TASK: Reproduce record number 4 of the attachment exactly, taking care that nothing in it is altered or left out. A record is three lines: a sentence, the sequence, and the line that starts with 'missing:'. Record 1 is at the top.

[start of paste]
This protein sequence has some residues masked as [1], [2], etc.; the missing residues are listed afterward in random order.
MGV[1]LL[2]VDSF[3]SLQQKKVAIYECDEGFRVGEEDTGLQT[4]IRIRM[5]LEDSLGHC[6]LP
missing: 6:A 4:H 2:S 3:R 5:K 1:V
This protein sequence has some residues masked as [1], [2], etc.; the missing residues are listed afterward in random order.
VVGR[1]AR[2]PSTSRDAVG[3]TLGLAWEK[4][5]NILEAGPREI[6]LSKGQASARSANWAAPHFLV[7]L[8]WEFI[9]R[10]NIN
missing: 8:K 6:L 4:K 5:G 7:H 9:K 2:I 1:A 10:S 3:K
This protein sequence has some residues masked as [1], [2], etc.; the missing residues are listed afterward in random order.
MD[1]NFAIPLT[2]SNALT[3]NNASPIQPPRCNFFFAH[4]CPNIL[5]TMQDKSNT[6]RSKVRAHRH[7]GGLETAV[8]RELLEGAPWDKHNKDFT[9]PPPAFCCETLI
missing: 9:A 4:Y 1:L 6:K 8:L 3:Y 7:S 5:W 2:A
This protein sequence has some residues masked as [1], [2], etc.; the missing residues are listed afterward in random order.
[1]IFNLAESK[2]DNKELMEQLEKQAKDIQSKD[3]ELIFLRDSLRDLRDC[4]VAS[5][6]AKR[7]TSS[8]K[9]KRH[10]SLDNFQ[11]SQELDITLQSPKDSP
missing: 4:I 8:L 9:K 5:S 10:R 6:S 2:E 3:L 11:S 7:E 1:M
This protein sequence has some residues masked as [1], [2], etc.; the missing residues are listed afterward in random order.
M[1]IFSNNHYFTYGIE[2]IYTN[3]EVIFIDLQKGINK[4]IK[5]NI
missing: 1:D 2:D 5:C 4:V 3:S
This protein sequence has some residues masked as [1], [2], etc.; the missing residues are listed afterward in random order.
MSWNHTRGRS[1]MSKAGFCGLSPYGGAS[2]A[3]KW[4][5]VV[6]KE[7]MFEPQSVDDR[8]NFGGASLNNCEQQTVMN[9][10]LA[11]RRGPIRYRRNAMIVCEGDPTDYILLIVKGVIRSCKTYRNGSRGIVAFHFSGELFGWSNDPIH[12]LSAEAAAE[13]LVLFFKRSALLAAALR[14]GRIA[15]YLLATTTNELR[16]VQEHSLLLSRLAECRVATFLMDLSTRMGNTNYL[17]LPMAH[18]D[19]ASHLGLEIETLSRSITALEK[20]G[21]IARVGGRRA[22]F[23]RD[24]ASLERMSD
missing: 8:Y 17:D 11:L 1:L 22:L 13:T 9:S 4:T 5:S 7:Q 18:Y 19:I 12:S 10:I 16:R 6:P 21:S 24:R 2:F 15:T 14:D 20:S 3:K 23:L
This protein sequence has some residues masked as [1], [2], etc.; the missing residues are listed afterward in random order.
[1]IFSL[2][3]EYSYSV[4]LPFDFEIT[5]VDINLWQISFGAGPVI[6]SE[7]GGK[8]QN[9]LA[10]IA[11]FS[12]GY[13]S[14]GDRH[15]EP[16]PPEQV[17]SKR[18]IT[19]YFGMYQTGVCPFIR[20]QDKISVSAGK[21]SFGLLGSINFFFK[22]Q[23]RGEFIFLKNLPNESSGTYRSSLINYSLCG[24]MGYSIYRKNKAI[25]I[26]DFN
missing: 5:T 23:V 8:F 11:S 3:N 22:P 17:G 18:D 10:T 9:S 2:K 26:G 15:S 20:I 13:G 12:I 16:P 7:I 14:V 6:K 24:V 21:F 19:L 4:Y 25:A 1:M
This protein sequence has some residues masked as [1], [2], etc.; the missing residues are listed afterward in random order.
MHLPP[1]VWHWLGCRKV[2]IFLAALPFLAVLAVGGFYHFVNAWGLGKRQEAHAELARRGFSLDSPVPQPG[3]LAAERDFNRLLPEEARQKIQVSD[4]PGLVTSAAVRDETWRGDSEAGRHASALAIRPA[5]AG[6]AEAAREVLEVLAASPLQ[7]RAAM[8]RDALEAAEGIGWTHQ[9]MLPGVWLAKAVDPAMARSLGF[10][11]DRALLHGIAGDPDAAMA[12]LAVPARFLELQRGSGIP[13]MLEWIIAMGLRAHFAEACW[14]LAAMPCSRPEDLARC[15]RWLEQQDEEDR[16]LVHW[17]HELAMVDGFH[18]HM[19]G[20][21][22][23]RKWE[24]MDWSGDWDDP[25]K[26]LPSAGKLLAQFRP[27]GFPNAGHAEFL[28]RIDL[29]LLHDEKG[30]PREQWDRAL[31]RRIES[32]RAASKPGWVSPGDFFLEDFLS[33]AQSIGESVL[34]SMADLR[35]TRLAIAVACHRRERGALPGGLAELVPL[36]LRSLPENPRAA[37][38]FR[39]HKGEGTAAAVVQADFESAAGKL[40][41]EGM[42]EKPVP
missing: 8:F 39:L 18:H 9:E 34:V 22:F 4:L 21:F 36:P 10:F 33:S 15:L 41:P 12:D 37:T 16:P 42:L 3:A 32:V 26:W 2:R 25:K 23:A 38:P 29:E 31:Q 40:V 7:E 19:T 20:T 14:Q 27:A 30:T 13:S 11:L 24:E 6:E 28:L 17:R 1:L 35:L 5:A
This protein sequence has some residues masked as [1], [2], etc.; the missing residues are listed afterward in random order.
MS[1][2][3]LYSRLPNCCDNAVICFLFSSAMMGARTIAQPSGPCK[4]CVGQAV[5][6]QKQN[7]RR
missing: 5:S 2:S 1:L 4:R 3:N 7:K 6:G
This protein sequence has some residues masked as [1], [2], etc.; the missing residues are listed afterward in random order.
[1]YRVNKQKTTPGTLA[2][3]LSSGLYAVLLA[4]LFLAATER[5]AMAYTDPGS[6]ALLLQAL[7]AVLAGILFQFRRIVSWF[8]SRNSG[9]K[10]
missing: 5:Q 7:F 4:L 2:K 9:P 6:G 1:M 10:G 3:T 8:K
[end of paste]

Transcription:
This protein sequence has some residues masked as [1], [2], etc.; the missing residues are listed afterward in random order.
[1]IFNLAESK[2]DNKELMEQLEKQAKDIQSKD[3]ELIFLRDSLRDLRDC[4]VAS[5][6]AKR[7]TSS[8]K[9]KRH[10]SLDNFQ[11]SQELDITLQSPKDSP
missing: 4:I 8:L 9:K 5:S 10:R 6:S 2:E 3:L 11:S 7:E 1:M